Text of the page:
I am back from more than three weeks of travel around Great Britain. The washing machine is working its magic as I type this, my first cup of “home tea” is brewing, and I am very, very glad to be once more in my personal typing chair. I am also very, very glad I went a-touring. I connected with family and with family history, and I learned a lot.
One of the primary reasons I travel is to see my familiar surroundings with new eyes, and this trip did that for me, though the results weren’t always cheering. Compared to the UK, for example, where I live is no melting pot. In Scotland, I heard accents from six continents, just as I toddled around the hotels and village shops, let alone the tourist sites. At home? I don’t even hear many regional American accents, and that’s a sort of poverty that probably afflicts much of rural America.
I saw no guns in the UK, unless they were antique firearms in glass cases. The UK has transitioned from having a gun-centric squirarchy in days of yore, to embracing different norms where firearms are concerned. I saw no guns at the harbors, on the ferries, in the airports, or the major train stations. Again, I view the proliferation of guns in the US as an indication of a sort of poverty, though several members of my family are gun owners (and I am not clamoring to “take their guns”).
The UK is way, way WAY ahead of us in terms of climate responsibility. Scottland is a net exporter of wind energy and ahead of schedule for achieving 100 percent renewable energy. Food, to the greatest extent possible, is locally sourced. That means it’s fresher, and while produce might not look quite as appealing on the shelf, the taste is better, the nutrition is better, and the carbon footprint much smaller, to say nothing of what various EU pesticide bans are doing to reduce toxicity to the consumer or the environment.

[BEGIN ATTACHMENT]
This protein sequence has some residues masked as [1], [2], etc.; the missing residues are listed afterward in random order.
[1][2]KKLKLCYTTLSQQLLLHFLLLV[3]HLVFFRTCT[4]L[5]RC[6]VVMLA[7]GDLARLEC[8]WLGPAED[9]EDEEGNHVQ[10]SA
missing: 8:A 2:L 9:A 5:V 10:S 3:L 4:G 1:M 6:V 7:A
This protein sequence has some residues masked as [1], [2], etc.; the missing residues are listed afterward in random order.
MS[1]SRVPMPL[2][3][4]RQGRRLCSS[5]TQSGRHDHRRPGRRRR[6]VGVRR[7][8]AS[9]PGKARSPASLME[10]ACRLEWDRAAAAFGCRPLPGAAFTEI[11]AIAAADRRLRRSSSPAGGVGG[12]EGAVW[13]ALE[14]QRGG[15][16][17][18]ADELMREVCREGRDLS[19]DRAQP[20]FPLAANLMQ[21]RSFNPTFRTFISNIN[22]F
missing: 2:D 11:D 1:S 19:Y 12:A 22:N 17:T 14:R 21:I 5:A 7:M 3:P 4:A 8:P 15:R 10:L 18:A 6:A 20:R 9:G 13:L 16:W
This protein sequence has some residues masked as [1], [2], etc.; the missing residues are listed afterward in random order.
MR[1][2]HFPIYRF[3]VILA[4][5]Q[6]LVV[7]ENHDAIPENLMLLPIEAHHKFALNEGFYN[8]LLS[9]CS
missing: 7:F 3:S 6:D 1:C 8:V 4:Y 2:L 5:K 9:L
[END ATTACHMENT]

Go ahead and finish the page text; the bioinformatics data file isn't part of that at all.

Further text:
I saw areas in the UK that I’d like to improve on, of course. Handicapped accessibility lags in the UK tremendously, in part because it’s hard to retrofit castles (and their medieval villages) without destroying the original structures or the National Trust’s budget. The EU bears the scars of centuries–approximately fifteen of them–of religiously motivated killing, right up to the Troubles in Ireland. The future is looking more encouraging, but I often reflected on how lucky the US was to be “born” after the Reformation, and to have a built separation of church and state into its foundation. We’re still working out the details on that one, but the basic concept is sound.
The British monarchy and aristocracy continue to be sources of great contention, particularly when their extravagant living is compared to the meanness of life for the masses, where famine, clearances, enclosures, game laws, and other brutal aspects of modern history still linger in cultural memory. Again, I am glad the US has no overt hereditary royalty or peerage to try to wrestle into harmony with a democratic constitution.
Much to think about. It’s LOVELY to be able to handle money without peering twice at every coin, lovely to be able to understand people easily the first time they speak, lovely to be home, and beyond lovely to be ensconced in in my little house with my cats.
If you were to change one aspect of your home turf, what would it be? To three commenters, I will send an e-ARC of Love and Other Perils, which goes on sale October 8.